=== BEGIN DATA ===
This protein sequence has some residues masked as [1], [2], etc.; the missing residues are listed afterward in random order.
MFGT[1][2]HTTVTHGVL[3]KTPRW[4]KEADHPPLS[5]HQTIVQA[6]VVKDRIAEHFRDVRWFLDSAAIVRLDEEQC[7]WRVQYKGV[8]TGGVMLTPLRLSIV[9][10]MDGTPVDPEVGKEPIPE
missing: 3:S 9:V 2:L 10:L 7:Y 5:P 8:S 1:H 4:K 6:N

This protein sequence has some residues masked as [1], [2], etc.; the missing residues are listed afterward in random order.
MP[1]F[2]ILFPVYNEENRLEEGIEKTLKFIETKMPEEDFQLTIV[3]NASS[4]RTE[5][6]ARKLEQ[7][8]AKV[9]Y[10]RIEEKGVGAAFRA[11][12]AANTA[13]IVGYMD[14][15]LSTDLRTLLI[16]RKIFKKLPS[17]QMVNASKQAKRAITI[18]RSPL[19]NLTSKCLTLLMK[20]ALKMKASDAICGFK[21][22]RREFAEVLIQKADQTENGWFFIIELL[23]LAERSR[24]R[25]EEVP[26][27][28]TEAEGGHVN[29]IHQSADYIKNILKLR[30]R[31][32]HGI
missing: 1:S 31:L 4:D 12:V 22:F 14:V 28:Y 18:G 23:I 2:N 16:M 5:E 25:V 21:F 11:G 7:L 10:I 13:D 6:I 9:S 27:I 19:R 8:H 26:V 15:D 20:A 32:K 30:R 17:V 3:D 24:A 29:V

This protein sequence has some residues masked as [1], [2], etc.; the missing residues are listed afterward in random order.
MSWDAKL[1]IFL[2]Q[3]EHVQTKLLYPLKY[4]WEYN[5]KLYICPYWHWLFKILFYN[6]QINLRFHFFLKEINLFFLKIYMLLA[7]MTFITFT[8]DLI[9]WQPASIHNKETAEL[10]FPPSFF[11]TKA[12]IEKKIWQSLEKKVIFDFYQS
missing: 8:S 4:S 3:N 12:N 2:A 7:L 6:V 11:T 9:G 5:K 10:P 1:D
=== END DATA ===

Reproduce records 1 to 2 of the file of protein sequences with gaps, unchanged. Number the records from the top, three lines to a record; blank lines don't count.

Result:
This protein sequence has some residues masked as [1], [2], etc.; the missing residues are listed afterward in random order.
MFGT[1][2]HTTVTHGVL[3]KTPRW[4]KEADHPPLS[5]HQTIVQA[6]VVKDRIAEHFRDVRWFLDSAAIVRLDEEQC[7]WRVQYKGV[8]TGGVMLTPLRLSIV[9][10]MDGTPVDPEVGKEPIPE
missing: 3:S 9:V 2:L 10:L 7:Y 5:P 8:S 1:H 4:K 6:N

This protein sequence has some residues masked as [1], [2], etc.; the missing residues are listed afterward in random order.
MP[1]F[2]ILFPVYNEENRLEEGIEKTLKFIETKMPEEDFQLTIV[3]NASS[4]RTE[5][6]ARKLEQ[7][8]AKV[9]Y[10]RIEEKGVGAAFRA[11][12]AANTA[13]IVGYMD[14][15]LSTDLRTLLI[16]RKIFKKLPS[17]QMVNASKQAKRAITI[18]RSPL[19]NLTSKCLTLLMK[20]ALKMKASDAICGFK[21][22]RREFAEVLIQKADQTENGWFFIIELL[23]LAERSR[24]R[25]EEVP[26][27][28]TEAEGGHVN[29]IHQSADYIKNILKLR[30]R[31][32]HGI
missing: 1:S 31:L 4:D 12:V 22:F 14:V 28:Y 18:G 23:I 2:N 16:M 5:E 25:V 21:F 11:G 7:L 10:I 13:D 6:I 9:S 27:I 19:R 8:H 26:V 15:D 20:A 32:K 30:R 17:V 3:D 24:A 29:V